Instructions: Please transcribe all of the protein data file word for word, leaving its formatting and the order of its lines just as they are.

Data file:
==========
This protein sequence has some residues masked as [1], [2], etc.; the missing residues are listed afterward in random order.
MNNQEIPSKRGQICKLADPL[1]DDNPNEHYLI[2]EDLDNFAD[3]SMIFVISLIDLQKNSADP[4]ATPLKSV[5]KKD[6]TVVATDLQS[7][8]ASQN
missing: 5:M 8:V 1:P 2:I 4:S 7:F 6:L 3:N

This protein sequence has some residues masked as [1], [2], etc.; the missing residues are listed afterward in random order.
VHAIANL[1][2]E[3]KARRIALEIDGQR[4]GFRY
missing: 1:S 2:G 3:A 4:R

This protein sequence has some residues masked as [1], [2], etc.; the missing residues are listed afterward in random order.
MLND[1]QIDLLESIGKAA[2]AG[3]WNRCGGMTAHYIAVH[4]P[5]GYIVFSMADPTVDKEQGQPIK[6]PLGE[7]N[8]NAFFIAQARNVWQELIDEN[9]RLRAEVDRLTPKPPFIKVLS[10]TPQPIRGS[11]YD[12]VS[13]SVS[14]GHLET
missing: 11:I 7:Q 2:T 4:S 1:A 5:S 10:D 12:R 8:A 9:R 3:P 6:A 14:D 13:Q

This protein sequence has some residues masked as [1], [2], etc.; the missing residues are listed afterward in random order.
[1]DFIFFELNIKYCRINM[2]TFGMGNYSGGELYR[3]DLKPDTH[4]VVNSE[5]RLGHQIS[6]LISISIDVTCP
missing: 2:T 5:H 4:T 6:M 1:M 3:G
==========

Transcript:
This protein sequence has some residues masked as [1], [2], etc.; the missing residues are listed afterward in random order.
MNNQEIPSKRGQICKLADPL[1]DDNPNEHYLI[2]EDLDNFAD[3]SMIFVISLIDLQKNSADP[4]ATPLKSV[5]KKD[6]TVVATDLQS[7][8]ASQN
missing: 5:M 8:V 1:P 2:I 4:S 7:F 6:L 3:N

This protein sequence has some residues masked as [1], [2], etc.; the missing residues are listed afterward in random order.
VHAIANL[1][2]E[3]KARRIALEIDGQR[4]GFRY
missing: 1:S 2:G 3:A 4:R

This protein sequence has some residues masked as [1], [2], etc.; the missing residues are listed afterward in random order.
MLND[1]QIDLLESIGKAA[2]AG[3]WNRCGGMTAHYIAVH[4]P[5]GYIVFSMADPTVDKEQGQPIK[6]PLGE[7]N[8]NAFFIAQARNVWQELIDEN[9]RLRAEVDRLTPKPPFIKVLS[10]TPQPIRGS[11]YD[12]VS[13]SVS[14]GHLET
missing: 11:I 7:Q 2:T 4:S 1:A 5:S 10:D 12:R 8:A 9:R 3:P 6:A 14:D 13:Q

This protein sequence has some residues masked as [1], [2], etc.; the missing residues are listed afterward in random order.
[1]DFIFFELNIKYCRINM[2]TFGMGNYSGGELYR[3]DLKPDTH[4]VVNSE[5]RLGHQIS[6]LISISIDVTCP
missing: 2:T 5:H 4:T 6:M 1:M 3:G